JACKSON – Mississippi legislators have spent little time on the primary issue they came back to the Capitol to work on – crafting a state budget.
Instead, both the House and Senate spent hours Thursday afternoon debating a resolution that reaffirmed the United States Constitution’s 10th Amendment, which leaves to the states the rights not specified for the federal government.
Also on Thursday, lawmakers ended a special session without taking up Gov. Haley Barbour’s proposal to restrict the government’s taking of private property.
The resolutions, which passed both the House and Senate, represent a statement of policy. The resolutions were filed earlier in the 2009 session, before the Legislature recessed for a month. But Senate President Pro Tem Billy Hewes, R-Gulfport, and House Rules Chairman Joe Warren, D-Mount Olive, opted to bring them up Thursday, a day after they returned to work.
In the meantime, House and Senate negotiators were unable to agree on a budget compromise for the upcoming fiscal year, which begins July 1.
“I hope we can get out of here by Saturday,” said House Speaker Billy McCoy, D-Rienzi. But if Thursday is any indication, that probably will be impossible unless legislators recess again while budget negotiators meet.
In both the House and Senate, the resolutions turned into arguments about national politics. Even though Democrats numerically control both chambers, they did not have the votes to stop the resolutions once they were called up by the chairmen.
Some argued the resolutions were a slap at the new presidential administration of Barack Obama.
Others argued that the federal government is taking away the rights of the states and that the Mississippi Legislature should express its objections.
Warren said it was good for the House to debate such issues, but not all agreed.
“It is a shame we are out here doing this. The people expect more of us,” said Rep. Bo Eaton, D-Taylorsville. But Eaton voted for the resolution and amended it to also express support for the Second Amendment right to own guns.
In the House, Democrats also were successful in passing amendments to voice support for past federal legislation that made it easier for minorities to vote and for legislation that established a federal minimum wage.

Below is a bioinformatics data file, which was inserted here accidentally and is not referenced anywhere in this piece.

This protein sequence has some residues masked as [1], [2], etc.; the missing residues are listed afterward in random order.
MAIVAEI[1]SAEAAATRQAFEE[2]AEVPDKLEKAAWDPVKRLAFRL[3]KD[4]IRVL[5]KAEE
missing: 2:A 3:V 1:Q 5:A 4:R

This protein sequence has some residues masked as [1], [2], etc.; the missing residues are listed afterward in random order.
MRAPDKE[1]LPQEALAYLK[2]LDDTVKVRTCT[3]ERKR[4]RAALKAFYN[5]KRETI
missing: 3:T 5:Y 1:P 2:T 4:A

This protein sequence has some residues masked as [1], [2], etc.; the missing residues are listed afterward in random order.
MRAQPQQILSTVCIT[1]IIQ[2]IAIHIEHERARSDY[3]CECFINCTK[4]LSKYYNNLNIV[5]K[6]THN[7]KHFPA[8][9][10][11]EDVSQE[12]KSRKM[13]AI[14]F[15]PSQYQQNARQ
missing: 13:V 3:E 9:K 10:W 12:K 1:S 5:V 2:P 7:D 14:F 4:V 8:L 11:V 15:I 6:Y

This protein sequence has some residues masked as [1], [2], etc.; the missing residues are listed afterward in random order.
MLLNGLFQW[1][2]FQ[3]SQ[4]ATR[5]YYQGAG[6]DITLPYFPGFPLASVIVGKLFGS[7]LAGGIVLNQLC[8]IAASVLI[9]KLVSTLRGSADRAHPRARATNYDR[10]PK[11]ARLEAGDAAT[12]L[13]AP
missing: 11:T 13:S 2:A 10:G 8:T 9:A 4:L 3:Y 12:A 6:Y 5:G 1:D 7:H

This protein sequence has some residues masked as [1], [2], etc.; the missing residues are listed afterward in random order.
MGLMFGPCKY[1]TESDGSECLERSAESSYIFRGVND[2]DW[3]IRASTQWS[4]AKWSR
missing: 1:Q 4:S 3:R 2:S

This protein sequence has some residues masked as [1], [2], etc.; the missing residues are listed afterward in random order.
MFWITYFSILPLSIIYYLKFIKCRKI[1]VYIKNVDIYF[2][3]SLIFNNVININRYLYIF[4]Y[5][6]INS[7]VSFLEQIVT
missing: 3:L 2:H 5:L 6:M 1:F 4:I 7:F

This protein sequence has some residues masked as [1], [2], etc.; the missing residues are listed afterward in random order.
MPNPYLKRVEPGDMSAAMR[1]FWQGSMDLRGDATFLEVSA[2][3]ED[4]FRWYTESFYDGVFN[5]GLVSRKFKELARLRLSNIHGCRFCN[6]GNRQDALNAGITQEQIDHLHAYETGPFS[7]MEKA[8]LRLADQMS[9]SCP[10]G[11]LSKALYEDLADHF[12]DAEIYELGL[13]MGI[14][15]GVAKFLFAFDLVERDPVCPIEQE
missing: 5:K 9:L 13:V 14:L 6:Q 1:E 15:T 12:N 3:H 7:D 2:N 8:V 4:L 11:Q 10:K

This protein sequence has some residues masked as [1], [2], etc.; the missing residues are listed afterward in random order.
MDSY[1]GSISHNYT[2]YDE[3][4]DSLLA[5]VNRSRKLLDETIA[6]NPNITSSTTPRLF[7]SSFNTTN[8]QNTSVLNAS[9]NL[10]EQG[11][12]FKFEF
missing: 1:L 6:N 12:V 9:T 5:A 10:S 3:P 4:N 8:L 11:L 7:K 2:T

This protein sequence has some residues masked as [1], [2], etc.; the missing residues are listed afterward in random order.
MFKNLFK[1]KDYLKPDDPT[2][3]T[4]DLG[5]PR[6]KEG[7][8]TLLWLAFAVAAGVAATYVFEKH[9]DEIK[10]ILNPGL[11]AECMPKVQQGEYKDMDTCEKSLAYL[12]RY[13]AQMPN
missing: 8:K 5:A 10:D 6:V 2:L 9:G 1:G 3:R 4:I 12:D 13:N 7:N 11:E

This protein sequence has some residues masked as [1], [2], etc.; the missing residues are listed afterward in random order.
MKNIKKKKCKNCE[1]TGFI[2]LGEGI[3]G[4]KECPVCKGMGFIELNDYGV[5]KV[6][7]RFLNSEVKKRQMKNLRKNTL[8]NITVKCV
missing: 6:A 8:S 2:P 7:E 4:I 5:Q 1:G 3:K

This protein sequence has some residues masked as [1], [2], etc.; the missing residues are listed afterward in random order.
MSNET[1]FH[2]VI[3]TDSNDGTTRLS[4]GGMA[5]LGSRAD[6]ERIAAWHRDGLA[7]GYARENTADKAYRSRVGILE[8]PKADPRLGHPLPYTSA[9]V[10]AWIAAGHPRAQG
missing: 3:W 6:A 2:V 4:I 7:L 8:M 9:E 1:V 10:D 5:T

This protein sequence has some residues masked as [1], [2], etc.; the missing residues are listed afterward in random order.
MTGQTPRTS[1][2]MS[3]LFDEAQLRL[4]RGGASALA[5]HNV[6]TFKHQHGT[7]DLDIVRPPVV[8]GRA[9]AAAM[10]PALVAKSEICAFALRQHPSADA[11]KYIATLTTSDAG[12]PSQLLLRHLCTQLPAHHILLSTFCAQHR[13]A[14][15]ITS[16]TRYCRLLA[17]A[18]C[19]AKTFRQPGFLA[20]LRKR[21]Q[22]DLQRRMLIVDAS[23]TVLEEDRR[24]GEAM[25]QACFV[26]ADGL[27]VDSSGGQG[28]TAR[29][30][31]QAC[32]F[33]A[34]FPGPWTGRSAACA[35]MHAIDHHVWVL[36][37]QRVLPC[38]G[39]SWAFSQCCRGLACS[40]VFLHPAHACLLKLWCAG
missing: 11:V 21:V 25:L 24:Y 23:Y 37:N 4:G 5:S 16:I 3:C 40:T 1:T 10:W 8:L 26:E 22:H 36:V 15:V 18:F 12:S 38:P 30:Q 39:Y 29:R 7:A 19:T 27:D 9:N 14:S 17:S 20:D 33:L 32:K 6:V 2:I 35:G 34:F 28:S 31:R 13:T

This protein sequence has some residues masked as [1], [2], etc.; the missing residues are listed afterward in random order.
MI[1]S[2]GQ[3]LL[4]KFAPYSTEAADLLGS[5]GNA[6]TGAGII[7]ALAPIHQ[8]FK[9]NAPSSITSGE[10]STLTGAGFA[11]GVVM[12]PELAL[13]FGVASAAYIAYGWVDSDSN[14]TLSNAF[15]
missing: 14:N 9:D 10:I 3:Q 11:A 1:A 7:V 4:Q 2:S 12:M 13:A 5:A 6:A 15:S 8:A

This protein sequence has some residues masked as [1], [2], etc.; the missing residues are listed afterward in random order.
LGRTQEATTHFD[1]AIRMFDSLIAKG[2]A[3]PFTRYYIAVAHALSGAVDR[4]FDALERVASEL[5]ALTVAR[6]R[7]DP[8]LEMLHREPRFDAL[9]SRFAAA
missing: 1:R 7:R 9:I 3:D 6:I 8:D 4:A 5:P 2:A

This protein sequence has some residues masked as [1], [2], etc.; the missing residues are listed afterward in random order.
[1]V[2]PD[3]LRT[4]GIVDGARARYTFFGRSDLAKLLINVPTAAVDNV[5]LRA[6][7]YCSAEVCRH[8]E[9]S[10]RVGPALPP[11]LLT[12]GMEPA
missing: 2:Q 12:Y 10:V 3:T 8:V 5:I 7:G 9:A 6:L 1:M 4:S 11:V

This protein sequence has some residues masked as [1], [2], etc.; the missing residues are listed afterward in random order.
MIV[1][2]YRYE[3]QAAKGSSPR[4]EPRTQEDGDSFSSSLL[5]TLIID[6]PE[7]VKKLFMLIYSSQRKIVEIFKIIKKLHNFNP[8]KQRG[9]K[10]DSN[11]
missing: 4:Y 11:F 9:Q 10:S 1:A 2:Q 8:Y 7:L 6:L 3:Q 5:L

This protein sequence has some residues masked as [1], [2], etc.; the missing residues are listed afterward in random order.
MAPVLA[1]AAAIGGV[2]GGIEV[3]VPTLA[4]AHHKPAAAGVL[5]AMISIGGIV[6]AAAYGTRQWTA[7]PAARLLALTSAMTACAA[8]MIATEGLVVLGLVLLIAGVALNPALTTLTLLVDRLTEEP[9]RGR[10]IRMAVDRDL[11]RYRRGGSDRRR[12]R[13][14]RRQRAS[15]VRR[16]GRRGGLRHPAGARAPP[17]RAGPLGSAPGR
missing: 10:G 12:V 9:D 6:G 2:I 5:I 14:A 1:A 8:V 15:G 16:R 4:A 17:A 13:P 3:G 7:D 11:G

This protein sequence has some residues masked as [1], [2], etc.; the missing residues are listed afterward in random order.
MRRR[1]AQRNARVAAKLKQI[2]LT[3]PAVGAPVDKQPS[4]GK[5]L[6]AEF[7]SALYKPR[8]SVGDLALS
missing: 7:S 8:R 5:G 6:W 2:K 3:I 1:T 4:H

Rep. Steve Holland, D-Plantersville, was in the process of offering an amendment in support of Mississippi native and former NFL quarterback Brett Favre when debate was finally stopped. Holland was offering the amendment, he said, to point out the time legislators were wasting expressing their opinions instead of working on the issues they returned to the Capitol to solve,
At one point during debate, Sen. David Blount, D-Jackson, asked, “Do we have a budget?amp”
An unusual day at the Capitol was made more so because the Legislature also was in a special session, called by Barbour, at the same time it is in regular session. Throughout the day, the Legislature had to adjourn the regular session and enter the special session and vice versa.
But the House ended the special session Thursday afternoon after passing one item on Barbour’s agenda – to give counties more flexibility in using general fund money.
That legislation is still alive in the Senate.
But neither chamber took up Barbour’s proposal to prevent the government from taking private property for economic development purposes. Barbour vetoed an eminent domain bill during the regular session because he said it did not provide an exception for major projects.
A majority of both chambers apparently still support that tougher legislation and chose not to take up the Barbour proposal.
The Senate passed the other issue on the special session agenda – legislation to allow a hospital to be built in DeSoto County. The Senate added other new medical facilities to the legislation. The bill was not considered by the House.
House Appropriations Committee Chairman Johnny Stringer, D-Montrose, said that would have added to the cost of Medicaid.
Barbour could call another special session at any time.
Contact Bobby Harrison at (601) 353-3119 or email@example.com.
Bobby Harrison/NEMS Daily Journal